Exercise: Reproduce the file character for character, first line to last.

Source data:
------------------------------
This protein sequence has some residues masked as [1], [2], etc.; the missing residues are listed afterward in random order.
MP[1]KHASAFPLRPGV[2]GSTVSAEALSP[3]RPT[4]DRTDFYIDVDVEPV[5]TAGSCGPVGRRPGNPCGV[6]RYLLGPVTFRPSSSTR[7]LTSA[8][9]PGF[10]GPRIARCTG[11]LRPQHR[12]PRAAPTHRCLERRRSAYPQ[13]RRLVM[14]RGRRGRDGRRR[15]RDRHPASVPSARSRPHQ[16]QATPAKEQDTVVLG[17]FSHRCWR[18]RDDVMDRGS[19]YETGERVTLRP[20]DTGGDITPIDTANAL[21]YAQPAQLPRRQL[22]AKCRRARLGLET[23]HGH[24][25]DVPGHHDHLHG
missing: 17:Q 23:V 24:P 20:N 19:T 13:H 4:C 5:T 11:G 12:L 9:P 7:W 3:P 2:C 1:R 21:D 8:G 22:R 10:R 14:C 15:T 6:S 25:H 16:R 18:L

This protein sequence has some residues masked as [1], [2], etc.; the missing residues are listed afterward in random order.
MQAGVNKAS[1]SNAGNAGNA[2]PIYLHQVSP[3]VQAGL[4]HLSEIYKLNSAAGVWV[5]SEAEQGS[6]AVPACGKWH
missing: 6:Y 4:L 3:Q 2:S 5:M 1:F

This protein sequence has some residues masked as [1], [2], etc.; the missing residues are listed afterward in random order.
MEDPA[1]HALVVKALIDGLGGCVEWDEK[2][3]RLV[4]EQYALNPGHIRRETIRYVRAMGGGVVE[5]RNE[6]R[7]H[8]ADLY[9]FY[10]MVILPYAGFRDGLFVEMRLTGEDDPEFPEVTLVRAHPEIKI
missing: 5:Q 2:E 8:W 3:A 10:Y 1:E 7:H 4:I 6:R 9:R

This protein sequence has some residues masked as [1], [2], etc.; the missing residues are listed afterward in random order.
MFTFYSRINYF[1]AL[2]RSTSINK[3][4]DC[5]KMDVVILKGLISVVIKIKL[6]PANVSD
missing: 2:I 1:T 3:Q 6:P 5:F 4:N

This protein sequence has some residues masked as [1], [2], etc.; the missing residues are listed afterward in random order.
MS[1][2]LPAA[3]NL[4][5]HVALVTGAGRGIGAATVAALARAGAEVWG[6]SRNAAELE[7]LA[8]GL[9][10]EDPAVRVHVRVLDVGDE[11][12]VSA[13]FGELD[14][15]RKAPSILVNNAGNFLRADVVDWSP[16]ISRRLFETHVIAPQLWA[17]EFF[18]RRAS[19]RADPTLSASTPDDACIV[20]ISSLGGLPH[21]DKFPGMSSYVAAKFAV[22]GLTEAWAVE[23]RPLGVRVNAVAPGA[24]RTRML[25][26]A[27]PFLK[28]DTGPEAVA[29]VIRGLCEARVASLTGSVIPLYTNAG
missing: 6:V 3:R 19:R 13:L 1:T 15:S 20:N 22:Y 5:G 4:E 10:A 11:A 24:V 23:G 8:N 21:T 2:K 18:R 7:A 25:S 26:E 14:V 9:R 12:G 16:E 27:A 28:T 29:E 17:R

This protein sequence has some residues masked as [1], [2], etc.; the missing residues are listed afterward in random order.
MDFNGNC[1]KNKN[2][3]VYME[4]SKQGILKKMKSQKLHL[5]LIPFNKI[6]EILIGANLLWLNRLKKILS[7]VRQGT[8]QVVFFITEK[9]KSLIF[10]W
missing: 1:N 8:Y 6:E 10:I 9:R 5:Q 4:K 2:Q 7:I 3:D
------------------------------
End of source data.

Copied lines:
This protein sequence has some residues masked as [1], [2], etc.; the missing residues are listed afterward in random order.
MP[1]KHASAFPLRPGV[2]GSTVSAEALSP[3]RPT[4]DRTDFYIDVDVEPV[5]TAGSCGPVGRRPGNPCGV[6]RYLLGPVTFRPSSSTR[7]LTSA[8][9]PGF[10]GPRIARCTG[11]LRPQHR[12]PRAAPTHRCLERRRSAYPQ[13]RRLVM[14]RGRRGRDGRRR[15]RDRHPASVPSARSRPHQ[16]QATPAKEQDTVVLG[17]FSHRCWR[18]RDDVMDRGS[19]YETGERVTLRP[20]DTGGDITPIDTANAL[21]YAQPAQLPRRQL[22]AKCRRARLGLET[23]HGH[24][25]DVPGHHDHLHG
missing: 17:Q 23:V 24:P 20:N 19:T 13:H 4:C 5:T 11:G 12:L 9:P 7:W 3:P 2:C 1:R 21:D 8:G 22:R 10:R 14:C 15:T 6:S 25:H 16:R 18:L

This protein sequence has some residues masked as [1], [2], etc.; the missing residues are listed afterward in random order.
MQAGVNKAS[1]SNAGNAGNA[2]PIYLHQVSP[3]VQAGL[4]HLSEIYKLNSAAGVWV[5]SEAEQGS[6]AVPACGKWH
missing: 6:Y 4:L 3:Q 2:S 5:M 1:F

This protein sequence has some residues masked as [1], [2], etc.; the missing residues are listed afterward in random order.
MEDPA[1]HALVVKALIDGLGGCVEWDEK[2][3]RLV[4]EQYALNPGHIRRETIRYVRAMGGGVVE[5]RNE[6]R[7]H[8]ADLY[9]FY[10]MVILPYAGFRDGLFVEMRLTGEDDPEFPEVTLVRAHPEIKI
missing: 5:Q 2:E 8:W 3:A 10:Y 1:E 7:H 4:I 6:R 9:R

This protein sequence has some residues masked as [1], [2], etc.; the missing residues are listed afterward in random order.
MFTFYSRINYF[1]AL[2]RSTSINK[3][4]DC[5]KMDVVILKGLISVVIKIKL[6]PANVSD
missing: 2:I 1:T 3:Q 6:P 5:F 4:N

This protein sequence has some residues masked as [1], [2], etc.; the missing residues are listed afterward in random order.
MS[1][2]LPAA[3]NL[4][5]HVALVTGAGRGIGAATVAALARAGAEVWG[6]SRNAAELE[7]LA[8]GL[9][10]EDPAVRVHVRVLDVGDE[11][12]VSA[13]FGELD[14][15]RKAPSILVNNAGNFLRADVVDWSP[16]ISRRLFETHVIAPQLWA[17]EFF[18]RRAS[19]RADPTLSASTPDDACIV[20]ISSLGGLPH[21]DKFPGMSSYVAAKFAV[22]GLTEAWAVE[23]RPLGVRVNAVAPGA[24]RTRML[25][26]A[27]PFLK[28]DTGPEAVA[29]VIRGLCEARVASLTGSVIPLYTNAG
missing: 6:V 3:R 19:R 13:L 1:T 15:S 20:N 22:Y 5:G 4:E 10:A 11:A 24:V 23:G 8:N 21:T 2:K 18:R 7:A 25:S 26:E 14:V 9:R 12:G 16:E 27:A 28:T 29:E 17:R

This protein sequence has some residues masked as [1], [2], etc.; the missing residues are listed afterward in random order.
MDFNGNC[1]KNKN[2][3]VYME[4]SKQGILKKMKSQKLHL[5]LIPFNKI[6]EILIGANLLWLNRLKKILS[7]VRQGT[8]QVVFFITEK[9]KSLIF[10]W
missing: 1:N 8:Y 6:E 10:I 9:R 5:Q 4:K 2:Q 7:I 3:D